What is God’s will for my life?

When I worked in college ministry for a few years before I went to seminary, one question that often came up from students was a fairly predictable one: What is God’s will for my life? College students who want to honor God with their lives, particularly the further along they go in their college years, are often searching to know the answer to that question.

They mean it (usually) in the sense of – What career should I pursue? What job should I accept? Where should I live? Should I go to grad school? Who should I marry?

But often, before I would take the conversation where they wanted to go and we would begin to work through some of those specific questions, I would first ask the same question back to them: Before we answer that, and think about God’s will on that level, let’s start at a more foundational level. What is God’s will for who you are, as a person? What is God’s will—not for your job, or who you should date, or where you should move—what is God’s will for your life?

How would you answer that question? Not, what is God’s will for where you should go on vacation next summer, or if you should ask your boss for a raise, or if you should buy that new car. What is God’s will for your life?


Before we begin, it’s important to note that although I will ultimately refer to two passages that explicitly refer to “the will of God,” we don’t have to go first to a concordance and look up “will” and find all the verses that deal with this topic. (Which is good news, because there are 1,158 occurrences of the word “will” in the New Testament alone!)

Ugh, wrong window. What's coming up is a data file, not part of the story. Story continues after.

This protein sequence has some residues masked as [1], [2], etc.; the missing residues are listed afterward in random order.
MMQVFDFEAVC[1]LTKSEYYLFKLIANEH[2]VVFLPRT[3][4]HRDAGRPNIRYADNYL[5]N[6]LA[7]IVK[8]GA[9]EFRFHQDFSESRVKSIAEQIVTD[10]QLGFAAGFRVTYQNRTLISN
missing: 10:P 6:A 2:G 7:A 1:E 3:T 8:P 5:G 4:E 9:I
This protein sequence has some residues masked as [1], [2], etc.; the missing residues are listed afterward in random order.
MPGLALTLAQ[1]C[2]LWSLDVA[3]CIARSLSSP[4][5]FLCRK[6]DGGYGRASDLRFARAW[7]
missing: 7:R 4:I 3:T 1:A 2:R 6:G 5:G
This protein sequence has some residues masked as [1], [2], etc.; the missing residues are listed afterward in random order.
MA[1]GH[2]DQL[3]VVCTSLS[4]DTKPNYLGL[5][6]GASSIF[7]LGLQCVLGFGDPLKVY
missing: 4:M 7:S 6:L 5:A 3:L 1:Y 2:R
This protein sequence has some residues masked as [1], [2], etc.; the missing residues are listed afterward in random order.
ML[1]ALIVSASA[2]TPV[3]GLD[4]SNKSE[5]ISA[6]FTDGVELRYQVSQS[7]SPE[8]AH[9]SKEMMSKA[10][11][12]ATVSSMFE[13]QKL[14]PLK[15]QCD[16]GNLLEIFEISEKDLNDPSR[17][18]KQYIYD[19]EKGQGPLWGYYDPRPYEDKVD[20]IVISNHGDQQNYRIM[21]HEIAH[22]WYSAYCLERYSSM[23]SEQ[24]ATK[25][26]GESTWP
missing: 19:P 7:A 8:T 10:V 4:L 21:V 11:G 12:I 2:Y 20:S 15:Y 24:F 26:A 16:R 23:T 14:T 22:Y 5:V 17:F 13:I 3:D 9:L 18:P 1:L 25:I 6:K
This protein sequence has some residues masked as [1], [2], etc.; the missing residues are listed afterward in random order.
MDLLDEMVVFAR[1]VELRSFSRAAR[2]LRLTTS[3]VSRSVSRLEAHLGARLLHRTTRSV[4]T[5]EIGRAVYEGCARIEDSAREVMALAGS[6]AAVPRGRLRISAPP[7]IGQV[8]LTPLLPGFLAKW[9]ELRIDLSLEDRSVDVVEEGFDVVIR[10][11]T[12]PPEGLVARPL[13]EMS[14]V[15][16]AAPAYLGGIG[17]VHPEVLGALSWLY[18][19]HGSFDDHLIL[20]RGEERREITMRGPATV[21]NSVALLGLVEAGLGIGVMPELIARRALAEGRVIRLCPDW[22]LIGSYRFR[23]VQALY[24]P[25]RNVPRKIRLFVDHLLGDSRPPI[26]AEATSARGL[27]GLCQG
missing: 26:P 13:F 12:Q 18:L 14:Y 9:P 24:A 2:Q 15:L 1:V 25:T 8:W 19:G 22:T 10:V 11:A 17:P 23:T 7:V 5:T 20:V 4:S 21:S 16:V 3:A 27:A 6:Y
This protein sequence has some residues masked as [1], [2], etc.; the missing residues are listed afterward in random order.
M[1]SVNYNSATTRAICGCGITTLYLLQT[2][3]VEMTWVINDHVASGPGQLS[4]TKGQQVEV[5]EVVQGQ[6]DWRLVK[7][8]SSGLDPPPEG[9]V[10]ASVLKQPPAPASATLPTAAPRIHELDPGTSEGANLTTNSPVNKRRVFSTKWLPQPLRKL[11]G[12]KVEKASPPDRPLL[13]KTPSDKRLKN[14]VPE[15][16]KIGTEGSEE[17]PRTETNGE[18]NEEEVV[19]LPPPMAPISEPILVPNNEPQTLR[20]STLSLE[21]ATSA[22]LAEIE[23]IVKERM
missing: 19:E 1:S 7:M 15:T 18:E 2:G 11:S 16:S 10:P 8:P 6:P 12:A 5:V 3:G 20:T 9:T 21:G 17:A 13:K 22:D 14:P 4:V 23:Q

The Bible is not meant to be an encyclopedia. It’s not organized by subject headings and pages of definitions; it’s organized by books, of which many (in the New Testament) were letters written to local churches. There are long narratives and extensive sections of poetry, prophecy, and history. To use the Bible as an encyclopedia would be like using a screwdriver as a hammer. It can be done at times, perhaps, but it’s not what it was designed for.

The overall picture of the will of God for us in Christ is clear from the overall story of Scripture and individual sections of Scripture. What will be discussed below is made clear also in 2 Corinthians 3 and Romans 6 and John 15, along with many other places, none of which use the phrase “the will of God.” That said, in this instance I am going to use two verses that do explicitly discuss the will of God for our lives.


First, if we’re wanting to know what God’s will is for our lives, perhaps the best place to start is Paul’s first letter to the Thessalonians. In 1 Thessalonians 4, Paul gives us a short, succinct statement of God’s will for every area of our lives. Very specifically, God’s will for each Christian is summed up in two words: “your sanctification.”

For this is the will of God, your sanctification.

1 Thessalonians 4:3, ESV

What does that mean? It means your personal holiness. It means your growth to Christlikeness. It means your life as being set apart to be lived for God’s glory. So what is God’s will for you? His will is that you would grow to holiness, that you would look more like Jesus, that you would live as one who has been set apart for him.